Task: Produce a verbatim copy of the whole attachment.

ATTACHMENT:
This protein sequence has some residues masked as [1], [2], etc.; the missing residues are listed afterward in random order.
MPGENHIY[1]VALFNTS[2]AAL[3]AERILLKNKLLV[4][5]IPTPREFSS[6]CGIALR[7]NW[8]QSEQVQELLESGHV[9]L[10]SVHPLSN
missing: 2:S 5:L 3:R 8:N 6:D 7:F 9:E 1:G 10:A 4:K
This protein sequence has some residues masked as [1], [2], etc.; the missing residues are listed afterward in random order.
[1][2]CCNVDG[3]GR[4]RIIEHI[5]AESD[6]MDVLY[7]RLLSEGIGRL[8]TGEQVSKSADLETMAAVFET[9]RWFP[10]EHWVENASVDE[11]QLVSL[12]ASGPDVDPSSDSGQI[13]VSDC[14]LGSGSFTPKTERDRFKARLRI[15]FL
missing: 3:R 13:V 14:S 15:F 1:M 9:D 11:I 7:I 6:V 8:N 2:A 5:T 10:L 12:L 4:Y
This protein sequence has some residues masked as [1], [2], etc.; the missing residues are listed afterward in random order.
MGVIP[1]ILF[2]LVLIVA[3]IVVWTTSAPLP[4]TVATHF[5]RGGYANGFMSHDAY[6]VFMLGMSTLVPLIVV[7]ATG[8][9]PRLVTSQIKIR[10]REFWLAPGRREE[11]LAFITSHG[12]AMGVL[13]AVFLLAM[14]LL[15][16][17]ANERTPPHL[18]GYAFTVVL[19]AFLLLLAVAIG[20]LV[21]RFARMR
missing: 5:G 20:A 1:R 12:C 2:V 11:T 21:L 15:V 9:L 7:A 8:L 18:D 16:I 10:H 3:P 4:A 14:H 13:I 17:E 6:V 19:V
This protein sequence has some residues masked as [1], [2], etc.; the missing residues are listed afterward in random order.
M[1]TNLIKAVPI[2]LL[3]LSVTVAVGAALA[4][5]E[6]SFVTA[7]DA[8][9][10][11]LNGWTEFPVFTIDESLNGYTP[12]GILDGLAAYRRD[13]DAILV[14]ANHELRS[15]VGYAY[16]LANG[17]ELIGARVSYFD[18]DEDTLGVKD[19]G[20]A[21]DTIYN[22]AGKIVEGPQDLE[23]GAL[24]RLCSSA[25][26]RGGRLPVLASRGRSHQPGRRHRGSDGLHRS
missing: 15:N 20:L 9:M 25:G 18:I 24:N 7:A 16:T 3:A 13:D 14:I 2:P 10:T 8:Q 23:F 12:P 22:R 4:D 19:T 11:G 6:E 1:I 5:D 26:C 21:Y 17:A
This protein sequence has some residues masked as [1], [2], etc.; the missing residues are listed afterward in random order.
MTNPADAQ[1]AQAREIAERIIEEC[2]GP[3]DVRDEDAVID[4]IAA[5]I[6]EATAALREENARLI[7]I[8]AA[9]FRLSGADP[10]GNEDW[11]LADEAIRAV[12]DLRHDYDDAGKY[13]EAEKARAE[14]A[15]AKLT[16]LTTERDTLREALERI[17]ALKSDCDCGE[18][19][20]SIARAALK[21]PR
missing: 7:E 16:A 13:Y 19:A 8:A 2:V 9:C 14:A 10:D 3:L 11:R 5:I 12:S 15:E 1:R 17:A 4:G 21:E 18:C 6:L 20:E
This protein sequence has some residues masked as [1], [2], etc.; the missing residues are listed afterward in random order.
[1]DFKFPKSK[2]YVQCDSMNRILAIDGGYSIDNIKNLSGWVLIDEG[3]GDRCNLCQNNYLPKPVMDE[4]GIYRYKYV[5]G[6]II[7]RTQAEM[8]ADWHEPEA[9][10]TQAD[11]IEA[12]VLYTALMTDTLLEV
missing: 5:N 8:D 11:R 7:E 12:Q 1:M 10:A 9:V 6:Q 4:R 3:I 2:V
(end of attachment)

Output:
This protein sequence has some residues masked as [1], [2], etc.; the missing residues are listed afterward in random order.
MPGENHIY[1]VALFNTS[2]AAL[3]AERILLKNKLLV[4][5]IPTPREFSS[6]CGIALR[7]NW[8]QSEQVQELLESGHV[9]L[10]SVHPLSN
missing: 2:S 5:L 3:R 8:N 6:D 7:F 9:E 1:G 10:A 4:K
This protein sequence has some residues masked as [1], [2], etc.; the missing residues are listed afterward in random order.
[1][2]CCNVDG[3]GR[4]RIIEHI[5]AESD[6]MDVLY[7]RLLSEGIGRL[8]TGEQVSKSADLETMAAVFET[9]RWFP[10]EHWVENASVDE[11]QLVSL[12]ASGPDVDPSSDSGQI[13]VSDC[14]LGSGSFTPKTERDRFKARLRI[15]FL
missing: 3:R 13:V 14:S 15:F 1:M 9:D 11:I 7:I 6:V 8:N 2:A 5:T 10:L 12:L 4:Y
This protein sequence has some residues masked as [1], [2], etc.; the missing residues are listed afterward in random order.
MGVIP[1]ILF[2]LVLIVA[3]IVVWTTSAPLP[4]TVATHF[5]RGGYANGFMSHDAY[6]VFMLGMSTLVPLIVV[7]ATG[8][9]PRLVTSQIKIR[10]REFWLAPGRREE[11]LAFITSHG[12]AMGVL[13]AVFLLAM[14]LL[15][16][17]ANERTPPHL[18]GYAFTVVL[19]AFLLLLAVAIG[20]LV[21]RFARMR
missing: 5:G 20:A 1:R 12:C 2:V 11:T 21:L 15:V 9:L 7:A 8:L 18:D 16:I 10:H 3:P 4:A 14:H 13:I 17:E 6:V 19:V
This protein sequence has some residues masked as [1], [2], etc.; the missing residues are listed afterward in random order.
M[1]TNLIKAVPI[2]LL[3]LSVTVAVGAALA[4][5]E[6]SFVTA[7]DA[8][9][10][11]LNGWTEFPVFTIDESLNGYTP[12]GILDGLAAYRRD[13]DAILV[14]ANHELRS[15]VGYAY[16]LANG[17]ELIGARVSYFD[18]DEDTLGVKD[19]G[20]A[21]DTIYN[22]AGKIVEGPQDLE[23]GAL[24]RLCSSA[25][26]RGGRLPVLASRGRSHQPGRRHRGSDGLHRS
missing: 15:N 20:L 9:M 25:G 18:I 24:N 7:A 16:T 3:A 13:D 14:I 2:P 10:T 8:Q 23:F 12:P 22:R 4:D 19:T 11:G 6:E 1:I 5:D 26:C 21:Y 17:A
This protein sequence has some residues masked as [1], [2], etc.; the missing residues are listed afterward in random order.
MTNPADAQ[1]AQAREIAERIIEEC[2]GP[3]DVRDEDAVID[4]IAA[5]I[6]EATAALREENARLI[7]I[8]AA[9]FRLSGADP[10]GNEDW[11]LADEAIRAV[12]DLRHDYDDAGKY[13]EAEKARAE[14]A[15]AKLT[16]LTTERDTLREALERI[17]ALKSDCDCGE[18][19][20]SIARAALK[21]PR
missing: 7:E 16:A 13:Y 19:A 8:A 2:V 9:C 14:A 10:D 3:L 11:R 5:I 12:S 15:E 1:R 17:A 4:G 21:E 18:C 6:L 20:E
This protein sequence has some residues masked as [1], [2], etc.; the missing residues are listed afterward in random order.
[1]DFKFPKSK[2]YVQCDSMNRILAIDGGYSIDNIKNLSGWVLIDEG[3]GDRCNLCQNNYLPKPVMDE[4]GIYRYKYV[5]G[6]II[7]RTQAEM[8]ADWHEPEA[9][10]TQAD[11]IEA[12]VLYTALMTDTLLEV
missing: 5:N 8:D 11:R 7:E 12:Q 1:M 10:A 9:V 6:Q 4:R 3:I 2:V